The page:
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I know that it's a norm to use Present Perfect (Continuous) with "in/for the past few + time"

  1. I have been staying with my parents for the last few days.
  2. I have learnt a lot of new words in the last few days.

But what if I want to emphasize that these activities (staying, learning) are not in progress anymore, though they have just stopped. Let's see a situation

A student is coming back to University from his parents' house. And he happens to have a small talk with one of the passengers on the same bus he has taken to get to the University.

A: I am on my way to University.
B: And where have you been?
A: I am coming back from my parents. In fact, I have been staying with my parents for the last few days.

I have doubts about the usage of Present Perfect Continuous here.

a) Technically, he is not staying there any more, so it's not OK to use PPC here.

b) So, it would be better to use Past Simple (or Past Continuous).

c) But it's also not OK to use Past Simple (or Past Continuous) with "for the few past days". He could have said "I was staying (or I spent) a few days at my parents'". But in this case it doesn't emphasize clearly enough that his staying is recent because "for the few past days" should be eliminated.

That is why I am pondering over this construction

3) I was staying with my parents for the last few days. On one hand, it shows that his staying is recent, on the other hand it shows that it's over now. If this is wrong, how would you convey the same idea differently?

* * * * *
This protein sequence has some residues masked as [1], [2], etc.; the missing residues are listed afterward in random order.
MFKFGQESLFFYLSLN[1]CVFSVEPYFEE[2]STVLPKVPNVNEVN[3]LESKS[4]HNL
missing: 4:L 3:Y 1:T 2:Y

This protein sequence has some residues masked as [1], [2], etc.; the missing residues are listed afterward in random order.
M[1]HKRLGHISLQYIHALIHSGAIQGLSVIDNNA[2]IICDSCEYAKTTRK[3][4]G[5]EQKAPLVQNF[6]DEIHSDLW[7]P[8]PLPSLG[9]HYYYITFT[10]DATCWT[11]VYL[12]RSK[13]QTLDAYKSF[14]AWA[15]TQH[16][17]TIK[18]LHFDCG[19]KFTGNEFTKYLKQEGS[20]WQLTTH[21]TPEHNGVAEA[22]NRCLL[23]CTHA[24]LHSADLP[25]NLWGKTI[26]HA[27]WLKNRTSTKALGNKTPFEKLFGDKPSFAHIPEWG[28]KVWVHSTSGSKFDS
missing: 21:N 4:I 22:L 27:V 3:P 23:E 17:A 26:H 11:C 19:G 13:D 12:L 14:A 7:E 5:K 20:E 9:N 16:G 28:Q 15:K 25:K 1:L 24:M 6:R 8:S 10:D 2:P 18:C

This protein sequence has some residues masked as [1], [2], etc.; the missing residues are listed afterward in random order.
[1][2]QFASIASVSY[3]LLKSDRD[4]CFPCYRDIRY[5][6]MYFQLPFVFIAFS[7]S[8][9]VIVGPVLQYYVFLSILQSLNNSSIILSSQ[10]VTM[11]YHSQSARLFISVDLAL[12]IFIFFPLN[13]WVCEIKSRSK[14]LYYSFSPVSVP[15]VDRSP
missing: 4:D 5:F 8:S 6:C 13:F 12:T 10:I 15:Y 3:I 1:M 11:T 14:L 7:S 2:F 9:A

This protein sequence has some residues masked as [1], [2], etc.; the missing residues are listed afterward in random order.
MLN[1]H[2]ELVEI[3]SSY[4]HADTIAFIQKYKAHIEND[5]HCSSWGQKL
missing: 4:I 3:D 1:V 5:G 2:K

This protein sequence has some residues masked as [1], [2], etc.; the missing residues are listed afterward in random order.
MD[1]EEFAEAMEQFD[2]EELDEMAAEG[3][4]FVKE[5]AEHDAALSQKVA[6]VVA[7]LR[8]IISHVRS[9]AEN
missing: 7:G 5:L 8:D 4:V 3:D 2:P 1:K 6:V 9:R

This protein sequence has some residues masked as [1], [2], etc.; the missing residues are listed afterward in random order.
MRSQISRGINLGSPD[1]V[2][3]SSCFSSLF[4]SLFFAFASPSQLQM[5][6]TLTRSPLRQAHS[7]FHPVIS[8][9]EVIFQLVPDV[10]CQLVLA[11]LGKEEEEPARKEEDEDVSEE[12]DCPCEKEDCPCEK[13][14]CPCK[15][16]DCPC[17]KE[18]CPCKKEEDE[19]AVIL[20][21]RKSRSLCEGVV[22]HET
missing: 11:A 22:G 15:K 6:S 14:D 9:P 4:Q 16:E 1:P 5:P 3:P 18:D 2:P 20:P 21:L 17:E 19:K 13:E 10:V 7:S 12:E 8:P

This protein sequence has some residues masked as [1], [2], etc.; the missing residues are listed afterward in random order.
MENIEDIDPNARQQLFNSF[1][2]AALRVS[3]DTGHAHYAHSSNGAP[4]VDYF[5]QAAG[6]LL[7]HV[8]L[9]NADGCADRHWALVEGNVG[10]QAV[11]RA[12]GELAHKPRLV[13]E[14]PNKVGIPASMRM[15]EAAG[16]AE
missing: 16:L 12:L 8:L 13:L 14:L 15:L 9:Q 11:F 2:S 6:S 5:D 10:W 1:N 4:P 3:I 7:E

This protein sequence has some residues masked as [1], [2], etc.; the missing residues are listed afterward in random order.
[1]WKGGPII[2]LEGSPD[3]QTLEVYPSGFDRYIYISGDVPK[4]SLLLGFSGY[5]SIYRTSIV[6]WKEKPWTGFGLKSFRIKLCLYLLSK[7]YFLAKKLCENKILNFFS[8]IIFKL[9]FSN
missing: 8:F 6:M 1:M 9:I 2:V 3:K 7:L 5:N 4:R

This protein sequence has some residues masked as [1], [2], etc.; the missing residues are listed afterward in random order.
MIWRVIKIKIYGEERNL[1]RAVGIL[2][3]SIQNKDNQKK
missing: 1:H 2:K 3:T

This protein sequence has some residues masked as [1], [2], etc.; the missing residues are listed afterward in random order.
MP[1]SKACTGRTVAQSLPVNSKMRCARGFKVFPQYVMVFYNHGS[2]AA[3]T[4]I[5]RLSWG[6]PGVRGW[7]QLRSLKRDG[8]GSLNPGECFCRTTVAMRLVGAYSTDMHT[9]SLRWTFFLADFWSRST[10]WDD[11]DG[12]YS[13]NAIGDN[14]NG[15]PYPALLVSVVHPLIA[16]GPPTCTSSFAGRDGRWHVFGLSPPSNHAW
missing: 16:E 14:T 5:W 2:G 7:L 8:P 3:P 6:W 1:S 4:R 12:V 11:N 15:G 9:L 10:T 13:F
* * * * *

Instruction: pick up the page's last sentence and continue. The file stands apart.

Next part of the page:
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"I was staying with my parents for the last few days." is a very good choice. The only alternative I can think of that you haven't mentioned is "I had been staying with my parents for the last few days and now I'm going back to University." Or "I spent a few days with my parents and now I'm going back to University." However, it only works well if you refer to both events (staying with my parents and going to University) to show the relative time that the events have happened. By including what is currently happening, the few days you spent with your parents becomes recent through the context of the sentence.

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I don't think I was staying with my parents for the last few days is good usage. You won't hear people saying it that way, at least in the Eastern US. It will almost always be phrased as I've been staying with my parents. If the action is completed as in the OP you can also simply say, I was at my parents.

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".. the last few days" includes today, so the time isn't finished.

You need to use present perfect continuous.

I've been staying with my parents for the last few days.

  • I see your point. What if it was yesterday (the day before)? – user1425 Dec 30 '18 at 12:37
  • When the time is finished, use the simple past. Two minutes ago, two days ago, two years ago, yesterday, the day before yesterday. All finished. Therefore: I stayed with my parents for a few days. – Matt Dec 30 '18 at 20:29
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If you have just left your parents' house and you are still travelling on the bus the present perfect continuous is fine, because it is a very recent event. The day after however I would use past simple, because more time has passed. I stayed with my parents for a few days or I spent a few days at my parents' house.

  • Typo there, Anouk. parents' house – Matt Dec 30 '18 at 23:11

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